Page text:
Jun 14 2011

Faith no more

Published by at 10:00 am under Just another day in Paradise

If a person has reached a certain age (anything older than five), then you should be able to trust that some things can go without saying. Right?

A few weeks now in Athens, a few weeks around the family, and we’re back to square one. ‘I’ll quickly park the car here and pop out to get a coffee’, my aunt said this morning, as she pulled over. Being really warm in the car, I asked her whether it would be ok if I got off for a while to get some fresh air. ‘I’ll go and sit under that tree in the shade until you come back; it’s way too hot in here’. She looked at me puzzled. ‘Yeah, fine, but you need to close the door behind you when you do’. I thought about it for a few seconds, trying to find the secret meaning of that phrase, but there wasn’t one. ‘Yes of course I will, it goes without saying’. She shook her head, a bit unsure. ‘I don’t know’… ‘What don’t you know? That I can think as far as closing the door and locking it behind me, when I leave the car’? She got off and walked away: ‘I’ve seen a lot in my life, I don’t know what to expect anymore’…

I popped into my place for a bit in the afternoon to change, and chatted with my grandma while she was having her lunch. I stood topless in front of her, really concentrated in a conversation we were having, until she finished and got up to wash her plate. ‘I’m gonna go and meet Georgia and we’ll have dinner with the other grandma tonight, ok? So don’t expect me home early’. She nodded, accepting it, but swallowed her last bite quickly to say something she really needed to get out of her on time: ‘You should wear a top though. Don’t go out like this’. I smiled, hoping this to have been a joke. ‘You really don’t trust me, do you’? ‘With all the weird outfits I see today… I don’t know what to trust. Are you thinking of wearing a top’? I nodded. ‘Yes, grandma, I am thinking of wearing a top’. ‘Good. You should do that’.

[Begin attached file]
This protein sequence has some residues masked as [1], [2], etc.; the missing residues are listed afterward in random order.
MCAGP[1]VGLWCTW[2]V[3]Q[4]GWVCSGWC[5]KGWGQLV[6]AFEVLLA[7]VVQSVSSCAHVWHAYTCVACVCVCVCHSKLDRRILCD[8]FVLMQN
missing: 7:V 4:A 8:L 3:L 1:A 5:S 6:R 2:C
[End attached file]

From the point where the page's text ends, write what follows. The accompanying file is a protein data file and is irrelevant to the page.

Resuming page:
I met Georgia and we went for dinner to my other grandma, who had invited some friends of hers over. After saying our hellos with the guests, we asked where grandma was, and they told us she was lost in her kitchen cooking. We went to find her and let her know we had arrived: ‘How are you grandma?’, I said while hugging her and kissing her. ‘I’m good. There are some people in the living room, did you see them’? Georgia and I looked at each other, disappointed. ‘Apparently there’s a secret passage through which you can escape the living room, and we didn’t know about it’, she whispered to me, and made me see how useful a house map would be in a similar situation in the future. ‘Grandma… Of course we saw them. They told us you were here’. She looked at me deep in the eyes: ‘Did you say hello’? Georgia shook her head. ‘Shoot… I knew we were missing something’. ‘It was the hello’, I added, agreeing. All at once, grandma panicked: ‘You didn’t say hello? You didn’t speak to them at all’? Georgia sighed. ‘Nothing… We didn’t even acknowledge them. ‘Cause you weren’t there, so we didn’t know what to do’.

It reminded me of once when my mum came back home after work, looked at me seriously and asked: ‘Did you feed the dog today’? I was a bit taken aback, but then managed to see the comical side of it. ‘Do dogs eat? Sorry, I didn’t know that’… Her eyes immediately widened. ‘What? So you didn’t feed her’? I shook my head. ‘No… She’s probably starving to death as we speak. What can you do’? She rushed to our dog’s corner to check on the situation. ‘What’s the status?’, I asked, laughing. ‘There is food on her plate. Who put it there’? I decided to give her the answer, even though I was until then hoping she would come up with it herself. ‘I did, mum. I fed the dog. I thought outside the box and there you have it: Success’.

So, is it me, or do families not trust us in the slightest and never will? Is it me, or do we really look like complete dumbasses to them? And isn’t it obvious that things are not getting better for us as we are getting older, on the contrary, we just get more frustrated when we realise that it’s not an age and maturity matter, but more just them having absolutely no faith in our brains? ‘Feed the dog’, ‘say hello’, ‘put on a top’ and ‘close the door’, might well be replaced at a later date with ‘love your kids’, ‘eat fruits and vegetables’ and ‘don’t spend all your money in casinos’, but this is as good as it’s ever gonna get.

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